Norec received record numbers of applications for this year’s trainee scheme. Tonje Polden Steinsland (24) and Mats Henrik Syvertsen (24) were the lucky ones.

“I was inspired to apply by the opportunity to come to a big company and learn more,” says Steinsland, who is a trainee in the Section for Communication and Outreach.

Steinsland is from Sotra outside Bergen and has a background in psychology as well as a Bachelor’s degree in Marketing and Brand Management.

Chose Norec instead of a Master’s

For the next year, Mats Henrik Syvertsen from Fredrikstad will be a trainee in international development.

“I’d thought about doing a Master’s abroad but the pandemic made everything uncertain. I’d previously been on an exchange via the Peace Corps, which was a great experience, and since then I’ve followed Norec and the work they do. When I saw on their website that they were looking for trainees, I was quick to apply,” says Syvertsen, who has a Bachelor’s degree in Comparative Politics and Music from the University of Bergen.

Broad work experience

The Framtidsfylket trainee scheme is Norway’s largest. It recruits new graduates and young people starting their working lives.

As a trainee, you’re employed by a company in Vestland for one year, gaining broad work experience, personal development and new networks. The companies offering trainee positions via the Framtidsfylket scheme vary from year to year.

The Norwegian Agency for Exchange Cooperation (Norec) offered two positions in 2021: one within communication and network and one within international development. This is the 2nd time Norec has had trainees, and there was a record number of applications this year.

Thinks the scheme has become better known

“We’ve never had so many and such good applicants for our traineeships,” says Cathrine Ekehaug, head of section – communication and network at Norec.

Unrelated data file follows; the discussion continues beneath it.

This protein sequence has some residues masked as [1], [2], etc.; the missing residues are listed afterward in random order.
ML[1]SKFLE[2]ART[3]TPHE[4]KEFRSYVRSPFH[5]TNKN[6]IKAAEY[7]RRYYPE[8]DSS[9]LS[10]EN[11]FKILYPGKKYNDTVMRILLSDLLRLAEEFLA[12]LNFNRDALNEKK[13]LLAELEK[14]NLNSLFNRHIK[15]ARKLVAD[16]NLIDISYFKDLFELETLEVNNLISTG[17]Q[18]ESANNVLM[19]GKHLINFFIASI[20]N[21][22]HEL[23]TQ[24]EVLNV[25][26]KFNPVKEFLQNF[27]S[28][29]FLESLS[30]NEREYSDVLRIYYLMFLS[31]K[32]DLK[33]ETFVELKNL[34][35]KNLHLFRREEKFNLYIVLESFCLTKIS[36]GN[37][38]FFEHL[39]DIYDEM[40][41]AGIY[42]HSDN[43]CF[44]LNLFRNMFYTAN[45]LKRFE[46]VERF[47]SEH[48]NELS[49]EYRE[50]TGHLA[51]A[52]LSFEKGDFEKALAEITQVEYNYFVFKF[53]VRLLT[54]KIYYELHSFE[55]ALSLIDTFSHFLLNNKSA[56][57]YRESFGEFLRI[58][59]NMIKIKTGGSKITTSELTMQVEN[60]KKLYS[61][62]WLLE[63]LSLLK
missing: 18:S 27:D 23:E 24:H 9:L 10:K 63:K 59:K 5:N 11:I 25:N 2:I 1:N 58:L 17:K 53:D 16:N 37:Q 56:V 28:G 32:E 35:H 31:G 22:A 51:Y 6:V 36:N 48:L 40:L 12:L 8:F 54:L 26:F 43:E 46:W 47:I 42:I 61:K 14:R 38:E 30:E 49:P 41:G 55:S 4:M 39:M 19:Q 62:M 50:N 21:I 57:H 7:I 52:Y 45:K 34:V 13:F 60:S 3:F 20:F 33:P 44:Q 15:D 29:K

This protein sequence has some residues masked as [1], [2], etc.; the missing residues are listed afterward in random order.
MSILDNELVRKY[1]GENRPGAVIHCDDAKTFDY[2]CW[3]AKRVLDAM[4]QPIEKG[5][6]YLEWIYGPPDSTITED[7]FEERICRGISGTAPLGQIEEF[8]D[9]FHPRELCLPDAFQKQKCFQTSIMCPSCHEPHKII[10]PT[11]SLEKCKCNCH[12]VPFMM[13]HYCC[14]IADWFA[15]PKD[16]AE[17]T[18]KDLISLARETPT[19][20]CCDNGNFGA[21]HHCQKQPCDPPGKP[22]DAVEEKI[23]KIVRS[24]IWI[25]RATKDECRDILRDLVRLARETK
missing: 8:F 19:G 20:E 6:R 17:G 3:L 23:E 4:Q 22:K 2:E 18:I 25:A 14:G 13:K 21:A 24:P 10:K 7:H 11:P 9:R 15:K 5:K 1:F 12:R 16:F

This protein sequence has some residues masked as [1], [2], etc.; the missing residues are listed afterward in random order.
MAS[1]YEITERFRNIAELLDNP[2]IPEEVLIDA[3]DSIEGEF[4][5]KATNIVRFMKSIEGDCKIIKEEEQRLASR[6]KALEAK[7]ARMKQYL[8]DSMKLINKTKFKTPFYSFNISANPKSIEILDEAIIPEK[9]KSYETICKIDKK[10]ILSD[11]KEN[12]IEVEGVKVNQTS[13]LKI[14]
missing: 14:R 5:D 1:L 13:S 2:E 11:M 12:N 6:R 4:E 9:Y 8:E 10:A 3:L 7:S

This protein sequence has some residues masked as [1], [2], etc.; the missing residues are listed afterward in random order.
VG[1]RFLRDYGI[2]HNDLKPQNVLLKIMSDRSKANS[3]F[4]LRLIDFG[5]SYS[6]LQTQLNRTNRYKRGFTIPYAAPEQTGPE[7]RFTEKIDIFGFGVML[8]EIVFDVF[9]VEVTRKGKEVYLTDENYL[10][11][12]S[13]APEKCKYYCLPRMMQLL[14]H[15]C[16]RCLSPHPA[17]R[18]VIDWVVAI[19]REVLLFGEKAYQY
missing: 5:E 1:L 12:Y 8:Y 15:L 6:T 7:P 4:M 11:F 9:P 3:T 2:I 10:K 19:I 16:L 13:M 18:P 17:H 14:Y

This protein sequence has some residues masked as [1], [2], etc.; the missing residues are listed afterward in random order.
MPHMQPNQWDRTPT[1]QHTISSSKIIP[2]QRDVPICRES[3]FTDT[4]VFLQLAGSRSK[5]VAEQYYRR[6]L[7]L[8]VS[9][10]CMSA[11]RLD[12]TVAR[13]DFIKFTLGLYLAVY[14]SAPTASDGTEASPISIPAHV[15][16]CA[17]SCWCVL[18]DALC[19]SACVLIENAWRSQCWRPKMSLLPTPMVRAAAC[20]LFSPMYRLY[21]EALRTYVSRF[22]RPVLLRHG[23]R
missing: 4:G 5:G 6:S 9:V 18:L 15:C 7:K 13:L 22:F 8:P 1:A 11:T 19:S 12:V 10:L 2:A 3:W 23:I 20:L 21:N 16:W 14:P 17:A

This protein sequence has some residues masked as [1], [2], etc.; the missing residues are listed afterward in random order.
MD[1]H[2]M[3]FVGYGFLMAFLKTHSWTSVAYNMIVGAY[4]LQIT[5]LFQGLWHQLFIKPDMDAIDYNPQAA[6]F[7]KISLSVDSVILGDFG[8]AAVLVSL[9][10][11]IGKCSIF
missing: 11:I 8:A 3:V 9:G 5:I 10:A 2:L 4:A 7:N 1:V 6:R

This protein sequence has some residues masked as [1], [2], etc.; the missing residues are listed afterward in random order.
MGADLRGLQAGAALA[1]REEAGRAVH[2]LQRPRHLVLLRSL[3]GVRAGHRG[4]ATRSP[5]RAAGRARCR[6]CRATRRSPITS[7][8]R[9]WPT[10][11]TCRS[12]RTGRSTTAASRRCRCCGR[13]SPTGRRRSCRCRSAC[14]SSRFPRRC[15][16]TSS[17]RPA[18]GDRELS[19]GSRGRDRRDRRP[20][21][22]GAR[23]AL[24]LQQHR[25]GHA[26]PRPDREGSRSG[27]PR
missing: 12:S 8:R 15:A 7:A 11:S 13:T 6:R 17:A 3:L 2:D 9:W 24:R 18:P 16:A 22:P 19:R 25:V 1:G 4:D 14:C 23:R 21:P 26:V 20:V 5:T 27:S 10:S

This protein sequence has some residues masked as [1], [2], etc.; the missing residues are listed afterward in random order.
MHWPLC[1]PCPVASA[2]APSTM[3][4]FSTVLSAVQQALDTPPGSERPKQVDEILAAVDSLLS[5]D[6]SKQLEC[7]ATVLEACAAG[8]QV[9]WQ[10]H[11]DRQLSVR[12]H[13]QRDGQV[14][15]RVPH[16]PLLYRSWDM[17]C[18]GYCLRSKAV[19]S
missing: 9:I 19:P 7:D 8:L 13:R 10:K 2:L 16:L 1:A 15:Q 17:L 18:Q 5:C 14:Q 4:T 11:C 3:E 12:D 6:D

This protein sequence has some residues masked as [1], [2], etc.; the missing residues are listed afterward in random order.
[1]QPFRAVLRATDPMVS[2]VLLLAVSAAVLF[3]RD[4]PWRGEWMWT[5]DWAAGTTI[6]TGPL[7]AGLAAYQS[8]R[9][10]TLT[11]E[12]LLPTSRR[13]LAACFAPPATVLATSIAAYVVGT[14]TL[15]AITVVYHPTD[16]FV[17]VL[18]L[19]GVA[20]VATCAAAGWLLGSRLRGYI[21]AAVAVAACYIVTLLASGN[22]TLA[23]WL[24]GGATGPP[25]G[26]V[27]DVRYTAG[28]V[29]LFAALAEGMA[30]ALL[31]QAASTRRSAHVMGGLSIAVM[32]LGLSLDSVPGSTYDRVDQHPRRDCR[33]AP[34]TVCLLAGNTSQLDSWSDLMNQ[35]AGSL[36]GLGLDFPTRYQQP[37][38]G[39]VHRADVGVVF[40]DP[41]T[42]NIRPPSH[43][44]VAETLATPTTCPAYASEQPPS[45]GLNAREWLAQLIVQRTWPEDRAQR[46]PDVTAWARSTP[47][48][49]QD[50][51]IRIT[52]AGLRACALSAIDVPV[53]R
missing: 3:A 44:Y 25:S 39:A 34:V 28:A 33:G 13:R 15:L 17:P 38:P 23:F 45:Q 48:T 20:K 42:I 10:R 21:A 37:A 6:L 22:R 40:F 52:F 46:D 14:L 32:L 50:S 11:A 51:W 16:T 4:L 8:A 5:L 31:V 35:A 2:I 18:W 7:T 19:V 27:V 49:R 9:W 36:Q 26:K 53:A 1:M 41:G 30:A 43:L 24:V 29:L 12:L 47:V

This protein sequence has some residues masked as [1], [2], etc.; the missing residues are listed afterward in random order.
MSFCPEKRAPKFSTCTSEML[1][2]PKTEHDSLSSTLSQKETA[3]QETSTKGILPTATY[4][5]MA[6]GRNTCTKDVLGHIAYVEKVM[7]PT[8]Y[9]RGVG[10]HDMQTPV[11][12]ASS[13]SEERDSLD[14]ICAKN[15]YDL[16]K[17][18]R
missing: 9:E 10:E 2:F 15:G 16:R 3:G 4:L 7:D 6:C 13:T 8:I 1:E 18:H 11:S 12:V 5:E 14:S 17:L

She thinks there are several reasons why applications were so high this year.

“There are probably a lot of people who’ve decided to put further education on hold because of the pandemic, so applying for positions like this where they can gain new skills and experience seemed a good option. In addition, I think the Framtidsfylket trainee scheme has become even better known, enabling us to reach out to even more groups that are a good fit for the scheme. It’s a privilege to have so many clever young people who want to join us,” Ekehaug says.

Pleasantly surprised by Førde
Steinsland found out about the trainee scheme through job fairs and Framtidsfylket, the county’s employment agency.

“When I heard about the opportunity of a traineeship at Norec, I knew it was something I wanted to do. Development assistance is an important field, and when you start working, you want it to be for an organisation that does something positive,” Steinsland says.

Neither of the trainees really knew anything about Førde or Sunnfjord beforehand.

“I’d only driven through Førde, so the town was completely new to me. But I’m pleasantly surprised –it’s really nice here, and there’s lots going on,” Syvertsen says.
As a former student, he is used to checking out what’s on and finding things to do, and he’s done the same in Førde.

“Dare to take a chance”
“Among other things, I’ve been in a choir, will be starting rehearsals with a fiddle group shortly, and have signed up for courses in paddling and climbing. A year goes incredibly fast, so it’s important to find activities to fill your afternoons and evenings,” Syvertsen says.

Steinsland agrees. Although she grew up in Norway’s second-largest city, she has settled in well in Førde. She has one piece of advice for anyone considering applying for a trainee scheme:

“Do it! It’ll be an experience and you’ll learn something whatever you do. You’ll be part of a larger group, make new contacts and networks, and be able to make a contribution and use your experience in a practical way,” Steinsland says.